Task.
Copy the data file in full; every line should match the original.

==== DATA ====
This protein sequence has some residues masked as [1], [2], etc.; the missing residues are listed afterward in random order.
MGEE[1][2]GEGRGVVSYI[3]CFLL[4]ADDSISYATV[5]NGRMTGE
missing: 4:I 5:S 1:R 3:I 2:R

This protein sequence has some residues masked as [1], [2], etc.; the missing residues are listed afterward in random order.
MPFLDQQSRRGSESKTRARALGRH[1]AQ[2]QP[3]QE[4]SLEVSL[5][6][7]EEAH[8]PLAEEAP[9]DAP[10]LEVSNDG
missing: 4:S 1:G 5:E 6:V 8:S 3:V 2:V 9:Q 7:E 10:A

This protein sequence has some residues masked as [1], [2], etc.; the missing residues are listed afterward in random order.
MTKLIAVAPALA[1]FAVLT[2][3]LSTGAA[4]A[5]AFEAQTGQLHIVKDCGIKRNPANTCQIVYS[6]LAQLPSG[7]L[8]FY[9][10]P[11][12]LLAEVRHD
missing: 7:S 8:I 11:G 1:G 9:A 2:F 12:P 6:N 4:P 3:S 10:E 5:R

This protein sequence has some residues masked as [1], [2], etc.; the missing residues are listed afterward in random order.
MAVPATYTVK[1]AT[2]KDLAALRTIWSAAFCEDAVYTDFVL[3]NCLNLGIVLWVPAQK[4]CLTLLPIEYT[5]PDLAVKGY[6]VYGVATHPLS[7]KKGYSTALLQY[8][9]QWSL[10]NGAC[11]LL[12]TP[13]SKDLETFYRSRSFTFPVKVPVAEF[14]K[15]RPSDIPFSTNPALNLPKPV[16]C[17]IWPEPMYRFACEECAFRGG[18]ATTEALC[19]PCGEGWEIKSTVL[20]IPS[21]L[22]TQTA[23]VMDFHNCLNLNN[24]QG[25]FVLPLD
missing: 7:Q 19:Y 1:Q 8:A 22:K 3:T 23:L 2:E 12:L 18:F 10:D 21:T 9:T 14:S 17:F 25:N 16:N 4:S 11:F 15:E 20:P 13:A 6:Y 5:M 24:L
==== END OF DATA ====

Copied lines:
This protein sequence has some residues masked as [1], [2], etc.; the missing residues are listed afterward in random order.
MGEE[1][2]GEGRGVVSYI[3]CFLL[4]ADDSISYATV[5]NGRMTGE
missing: 4:I 5:S 1:R 3:I 2:R

This protein sequence has some residues masked as [1], [2], etc.; the missing residues are listed afterward in random order.
MPFLDQQSRRGSESKTRARALGRH[1]AQ[2]QP[3]QE[4]SLEVSL[5][6][7]EEAH[8]PLAEEAP[9]DAP[10]LEVSNDG
missing: 4:S 1:G 5:E 6:V 8:S 3:V 2:V 9:Q 7:E 10:A

This protein sequence has some residues masked as [1], [2], etc.; the missing residues are listed afterward in random order.
MTKLIAVAPALA[1]FAVLT[2][3]LSTGAA[4]A[5]AFEAQTGQLHIVKDCGIKRNPANTCQIVYS[6]LAQLPSG[7]L[8]FY[9][10]P[11][12]LLAEVRHD
missing: 7:S 8:I 11:G 1:G 9:A 2:F 12:P 6:N 4:P 3:S 10:E 5:R

This protein sequence has some residues masked as [1], [2], etc.; the missing residues are listed afterward in random order.
MAVPATYTVK[1]AT[2]KDLAALRTIWSAAFCEDAVYTDFVL[3]NCLNLGIVLWVPAQK[4]CLTLLPIEYT[5]PDLAVKGY[6]VYGVATHPLS[7]KKGYSTALLQY[8][9]QWSL[10]NGAC[11]LL[12]TP[13]SKDLETFYRSRSFTFPVKVPVAEF[14]K[15]RPSDIPFSTNPALNLPKPV[16]C[17]IWPEPMYRFACEECAFRGG[18]ATTEALC[19]PCGEGWEIKSTVL[20]IPS[21]L[22]TQTA[23]VMDFHNCLNLNN[24]QG[25]FVLPLD
missing: 7:Q 19:Y 1:Q 8:A 22:K 3:T 23:L 2:E 12:L 18:F 10:D 21:T 9:T 14:S 17:F 25:N 16:N 4:S 11:F 15:E 20:P 13:A 6:Y 5:M 24:L